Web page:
As luck would have it Thomas Vinterberg’s new film The Hunt, about a blameless teacher accused of interfering sexually with children in his care, finds itself released in the UK at the same time as a tabloid-driven storm of speculation is raging as to the identities of former celebrities who may or may not be guilty of paedophilia. It’s not bad timing really – at the minute it feels like pretty much any TV presenter who ever shared a settee with a minor is fair game, and Vinterberg’s film is a salutory reminder that individuals are innocent until proven guilty and that misplaced outrage, however well-intentioned, can end up ruining people’s lives.
The unfortunate whipping-boy at the centre of The Hunt is Lucas, played by Mads Mikkelsen, whose only crime is to be genuinely fond of the children at the nursery he works at and to unwittingly trigger a foolish lie from the five year old daughter of his best friend when he gently admonishes her for the over-familiar attachment she has formed on him. The girl’s capricious story of how he exposed himself to her is taken very seriously by the nursery’s head and Lucas finds himself quickly without either a job or the support of most of his friends when other children start to corroborate the fantasy. He’s arrested but released in short order once it becomes clear that there’s no evidence against him, but by then the damage is done and he’s forced to go to ground and rely on the support of his teenage son and his once remaining friend, with even the local supermarket refusing to serve him. Eventually things come to a head, and while some of the events shown may come over as a bit melodramatic there’s no doubting the raw anger of the wronged man.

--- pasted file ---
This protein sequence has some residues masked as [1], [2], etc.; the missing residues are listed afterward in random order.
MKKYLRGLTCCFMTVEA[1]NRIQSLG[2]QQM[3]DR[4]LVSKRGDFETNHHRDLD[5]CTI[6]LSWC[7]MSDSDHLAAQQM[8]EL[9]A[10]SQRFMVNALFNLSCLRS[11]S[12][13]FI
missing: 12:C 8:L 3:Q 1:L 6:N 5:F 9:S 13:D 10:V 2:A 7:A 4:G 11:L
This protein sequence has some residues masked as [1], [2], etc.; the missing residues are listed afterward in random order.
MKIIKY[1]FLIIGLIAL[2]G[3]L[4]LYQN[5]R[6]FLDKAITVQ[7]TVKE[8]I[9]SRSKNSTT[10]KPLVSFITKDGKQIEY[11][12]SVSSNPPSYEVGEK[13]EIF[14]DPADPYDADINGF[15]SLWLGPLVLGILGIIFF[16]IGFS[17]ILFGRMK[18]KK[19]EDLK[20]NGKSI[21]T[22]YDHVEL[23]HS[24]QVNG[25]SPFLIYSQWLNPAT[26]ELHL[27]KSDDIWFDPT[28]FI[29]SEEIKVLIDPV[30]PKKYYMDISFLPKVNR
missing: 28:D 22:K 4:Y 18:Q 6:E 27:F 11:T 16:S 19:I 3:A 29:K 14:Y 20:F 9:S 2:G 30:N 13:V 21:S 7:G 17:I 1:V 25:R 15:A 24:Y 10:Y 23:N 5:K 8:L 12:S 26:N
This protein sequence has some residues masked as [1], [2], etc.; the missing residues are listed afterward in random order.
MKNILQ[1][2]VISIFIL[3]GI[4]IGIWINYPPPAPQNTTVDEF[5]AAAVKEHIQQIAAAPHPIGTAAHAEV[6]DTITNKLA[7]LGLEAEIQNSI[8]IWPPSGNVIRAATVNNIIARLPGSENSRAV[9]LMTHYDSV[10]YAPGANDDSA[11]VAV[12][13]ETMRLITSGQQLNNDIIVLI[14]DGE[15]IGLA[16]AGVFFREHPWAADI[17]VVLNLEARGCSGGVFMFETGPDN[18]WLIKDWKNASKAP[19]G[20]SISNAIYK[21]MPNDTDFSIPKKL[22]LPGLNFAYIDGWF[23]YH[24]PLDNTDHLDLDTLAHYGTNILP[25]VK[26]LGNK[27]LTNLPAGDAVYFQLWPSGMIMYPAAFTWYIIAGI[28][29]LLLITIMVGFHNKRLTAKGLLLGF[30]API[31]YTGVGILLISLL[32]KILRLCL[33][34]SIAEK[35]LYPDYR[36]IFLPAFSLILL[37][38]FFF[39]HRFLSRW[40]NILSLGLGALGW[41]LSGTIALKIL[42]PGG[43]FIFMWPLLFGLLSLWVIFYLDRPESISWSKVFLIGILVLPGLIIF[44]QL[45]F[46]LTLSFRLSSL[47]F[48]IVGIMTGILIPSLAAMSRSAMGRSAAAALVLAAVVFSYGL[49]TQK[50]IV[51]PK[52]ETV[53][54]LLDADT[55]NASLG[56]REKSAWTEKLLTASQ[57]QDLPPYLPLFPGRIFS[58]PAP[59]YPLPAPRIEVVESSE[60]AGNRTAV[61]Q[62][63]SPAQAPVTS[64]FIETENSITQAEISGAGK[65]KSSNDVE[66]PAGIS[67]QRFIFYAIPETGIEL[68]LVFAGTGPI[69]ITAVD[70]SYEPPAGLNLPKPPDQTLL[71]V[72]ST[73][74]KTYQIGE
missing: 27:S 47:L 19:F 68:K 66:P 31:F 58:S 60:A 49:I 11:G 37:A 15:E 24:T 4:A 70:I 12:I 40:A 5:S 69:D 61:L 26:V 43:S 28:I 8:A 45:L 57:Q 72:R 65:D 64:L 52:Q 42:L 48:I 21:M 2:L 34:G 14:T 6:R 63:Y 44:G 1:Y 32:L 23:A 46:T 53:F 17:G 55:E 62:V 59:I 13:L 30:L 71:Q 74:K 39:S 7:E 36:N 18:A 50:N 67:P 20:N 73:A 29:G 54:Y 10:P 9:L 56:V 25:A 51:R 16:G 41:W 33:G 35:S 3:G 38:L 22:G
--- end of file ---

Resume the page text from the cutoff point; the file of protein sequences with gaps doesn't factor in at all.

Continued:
Until now Vinterberg’s probably best known for Festen, one of the first films made according to the Dogme 95 rules of no artificial lighting, no imposed soundtrack and plenty of handheld camera, and interestingly that movie too hinged upon an accusation of child abuse, though there it played out mainly as black comedy. The Hunt is a lot straighter, both in the way the subject is handled and in the way it’s shot, though the directness of approach remains: this film is immediately accessible and quickly gripping, with the focus much more on the characters and the difficult choices they’re forced into than any slick cinematic oneupmanship. The tone established in the first half hour or so is gentle and warm, with Lucas set up as the friendly everyman with a gift for making friends with people – this makes the eventual slide for him into pariah status positively gut-wrenching for the audience, and there are a couple of scenes which I found very hard indeed. Nonetheless, this is an extremely worthwhile piece of work, particularly right now, for the dangers it highlights in making hasty judgements and following a mob to prove one’s one righteousness.